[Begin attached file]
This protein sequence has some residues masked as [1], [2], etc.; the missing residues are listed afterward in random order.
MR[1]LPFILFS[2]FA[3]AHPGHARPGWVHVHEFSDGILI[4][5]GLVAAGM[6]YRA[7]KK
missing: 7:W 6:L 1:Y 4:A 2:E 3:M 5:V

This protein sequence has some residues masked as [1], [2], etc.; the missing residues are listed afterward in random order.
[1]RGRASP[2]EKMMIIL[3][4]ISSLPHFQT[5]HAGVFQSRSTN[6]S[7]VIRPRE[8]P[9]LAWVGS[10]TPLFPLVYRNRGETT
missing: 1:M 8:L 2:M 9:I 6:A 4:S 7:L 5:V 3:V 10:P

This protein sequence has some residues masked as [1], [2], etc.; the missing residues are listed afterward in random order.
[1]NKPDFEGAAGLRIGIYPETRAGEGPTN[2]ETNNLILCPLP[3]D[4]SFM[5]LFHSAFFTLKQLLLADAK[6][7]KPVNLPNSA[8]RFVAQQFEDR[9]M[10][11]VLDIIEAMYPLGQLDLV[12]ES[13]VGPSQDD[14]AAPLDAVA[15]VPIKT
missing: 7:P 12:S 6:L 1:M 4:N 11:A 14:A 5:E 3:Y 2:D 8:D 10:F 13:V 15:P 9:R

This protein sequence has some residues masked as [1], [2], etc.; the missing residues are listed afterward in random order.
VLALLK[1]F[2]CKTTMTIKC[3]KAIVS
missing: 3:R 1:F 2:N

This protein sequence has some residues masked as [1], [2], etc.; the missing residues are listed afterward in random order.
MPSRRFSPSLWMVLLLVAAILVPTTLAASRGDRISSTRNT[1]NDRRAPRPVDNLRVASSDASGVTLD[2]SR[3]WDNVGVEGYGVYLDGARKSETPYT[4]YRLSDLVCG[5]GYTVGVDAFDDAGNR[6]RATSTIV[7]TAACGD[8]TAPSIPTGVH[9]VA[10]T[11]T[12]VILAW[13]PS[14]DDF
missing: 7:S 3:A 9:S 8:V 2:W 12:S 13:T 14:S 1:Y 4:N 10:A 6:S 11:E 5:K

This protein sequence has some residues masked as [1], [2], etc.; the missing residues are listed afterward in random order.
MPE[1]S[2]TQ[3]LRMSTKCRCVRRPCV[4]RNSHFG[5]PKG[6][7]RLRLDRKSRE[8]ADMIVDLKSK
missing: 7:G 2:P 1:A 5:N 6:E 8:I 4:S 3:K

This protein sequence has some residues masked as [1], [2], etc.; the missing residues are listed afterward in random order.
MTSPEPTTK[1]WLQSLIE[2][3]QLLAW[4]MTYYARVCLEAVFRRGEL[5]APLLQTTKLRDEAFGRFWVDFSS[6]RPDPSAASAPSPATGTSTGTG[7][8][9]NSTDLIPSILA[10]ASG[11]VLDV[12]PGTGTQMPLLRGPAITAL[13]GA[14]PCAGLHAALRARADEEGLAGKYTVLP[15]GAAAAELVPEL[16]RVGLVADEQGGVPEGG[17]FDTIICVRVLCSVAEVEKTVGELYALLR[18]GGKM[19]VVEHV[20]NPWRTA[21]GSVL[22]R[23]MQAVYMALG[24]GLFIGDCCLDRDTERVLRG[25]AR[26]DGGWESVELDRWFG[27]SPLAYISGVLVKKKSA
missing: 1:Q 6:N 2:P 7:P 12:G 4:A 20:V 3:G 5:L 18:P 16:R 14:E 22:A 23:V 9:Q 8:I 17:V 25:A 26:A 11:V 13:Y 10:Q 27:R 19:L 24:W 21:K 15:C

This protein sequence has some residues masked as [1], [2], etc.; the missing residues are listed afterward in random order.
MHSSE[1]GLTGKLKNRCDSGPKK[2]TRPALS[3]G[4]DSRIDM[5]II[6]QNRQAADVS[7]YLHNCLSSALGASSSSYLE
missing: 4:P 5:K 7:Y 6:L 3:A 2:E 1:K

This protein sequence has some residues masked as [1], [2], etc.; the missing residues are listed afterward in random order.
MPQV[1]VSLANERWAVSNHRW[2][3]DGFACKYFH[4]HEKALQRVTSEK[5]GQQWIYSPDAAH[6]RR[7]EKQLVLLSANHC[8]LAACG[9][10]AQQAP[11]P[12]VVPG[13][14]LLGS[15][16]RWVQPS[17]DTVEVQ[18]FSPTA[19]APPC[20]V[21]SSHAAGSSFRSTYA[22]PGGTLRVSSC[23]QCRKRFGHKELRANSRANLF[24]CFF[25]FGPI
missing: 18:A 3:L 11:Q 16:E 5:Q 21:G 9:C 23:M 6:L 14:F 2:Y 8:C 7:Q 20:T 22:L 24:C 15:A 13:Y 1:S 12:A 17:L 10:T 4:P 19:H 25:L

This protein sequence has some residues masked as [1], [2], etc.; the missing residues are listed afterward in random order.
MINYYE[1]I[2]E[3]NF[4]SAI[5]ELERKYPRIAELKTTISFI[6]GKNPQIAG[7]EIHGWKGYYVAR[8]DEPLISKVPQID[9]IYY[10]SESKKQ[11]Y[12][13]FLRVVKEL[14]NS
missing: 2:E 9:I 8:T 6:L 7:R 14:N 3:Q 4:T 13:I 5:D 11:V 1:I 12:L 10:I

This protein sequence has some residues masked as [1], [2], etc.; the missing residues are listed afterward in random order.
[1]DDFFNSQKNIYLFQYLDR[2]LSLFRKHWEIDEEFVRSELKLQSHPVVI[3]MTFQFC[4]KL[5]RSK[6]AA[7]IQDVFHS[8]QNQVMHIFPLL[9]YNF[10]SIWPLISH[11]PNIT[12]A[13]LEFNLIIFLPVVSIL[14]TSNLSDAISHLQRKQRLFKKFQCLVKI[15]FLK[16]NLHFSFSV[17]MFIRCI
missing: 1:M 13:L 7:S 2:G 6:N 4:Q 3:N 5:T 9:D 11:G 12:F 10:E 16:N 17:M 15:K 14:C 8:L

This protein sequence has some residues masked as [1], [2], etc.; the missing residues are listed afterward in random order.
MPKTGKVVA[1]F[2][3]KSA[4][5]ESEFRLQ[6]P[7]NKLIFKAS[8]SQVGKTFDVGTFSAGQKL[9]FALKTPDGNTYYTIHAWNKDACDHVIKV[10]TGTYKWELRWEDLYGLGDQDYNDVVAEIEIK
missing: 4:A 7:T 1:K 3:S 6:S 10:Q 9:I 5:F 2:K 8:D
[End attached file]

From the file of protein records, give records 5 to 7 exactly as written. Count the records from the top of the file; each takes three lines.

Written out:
This protein sequence has some residues masked as [1], [2], etc.; the missing residues are listed afterward in random order.
MPSRRFSPSLWMVLLLVAAILVPTTLAASRGDRISSTRNT[1]NDRRAPRPVDNLRVASSDASGVTLD[2]SR[3]WDNVGVEGYGVYLDGARKSETPYT[4]YRLSDLVCG[5]GYTVGVDAFDDAGNR[6]RATSTIV[7]TAACGD[8]TAPSIPTGVH[9]VA[10]T[11]T[12]VILAW[13]PS[14]DDF
missing: 7:S 3:A 9:S 8:V 2:W 12:S 13:T 14:S 1:Y 4:N 10:A 6:S 11:E 5:K

This protein sequence has some residues masked as [1], [2], etc.; the missing residues are listed afterward in random order.
MPE[1]S[2]TQ[3]LRMSTKCRCVRRPCV[4]RNSHFG[5]PKG[6][7]RLRLDRKSRE[8]ADMIVDLKSK
missing: 7:G 2:P 1:A 5:N 6:E 8:I 4:S 3:K

This protein sequence has some residues masked as [1], [2], etc.; the missing residues are listed afterward in random order.
MTSPEPTTK[1]WLQSLIE[2][3]QLLAW[4]MTYYARVCLEAVFRRGEL[5]APLLQTTKLRDEAFGRFWVDFSS[6]RPDPSAASAPSPATGTSTGTG[7][8][9]NSTDLIPSILA[10]ASG[11]VLDV[12]PGTGTQMPLLRGPAITAL[13]GA[14]PCAGLHAALRARADEEGLAGKYTVLP[15]GAAAAELVPEL[16]RVGLVADEQGGVPEGG[17]FDTIICVRVLCSVAEVEKTVGELYALLR[18]GGKM[19]VVEHV[20]NPWRTA[21]GSVL[22]R[23]MQAVYMALG[24]GLFIGDCCLDRDTERVLRG[25]AR[26]DGGWESVELDRWFG[27]SPLAYISGVLVKKKSA
missing: 1:Q 6:N 2:P 7:P 12:G 4:A 20:V 3:G 5:L 18:P 16:R 14:E 22:A 23:V 9:Q 8:I 17:V 25:A 26:A 11:V 13:Y 10:Q 27:R 19:L 24:W 21:K 15:C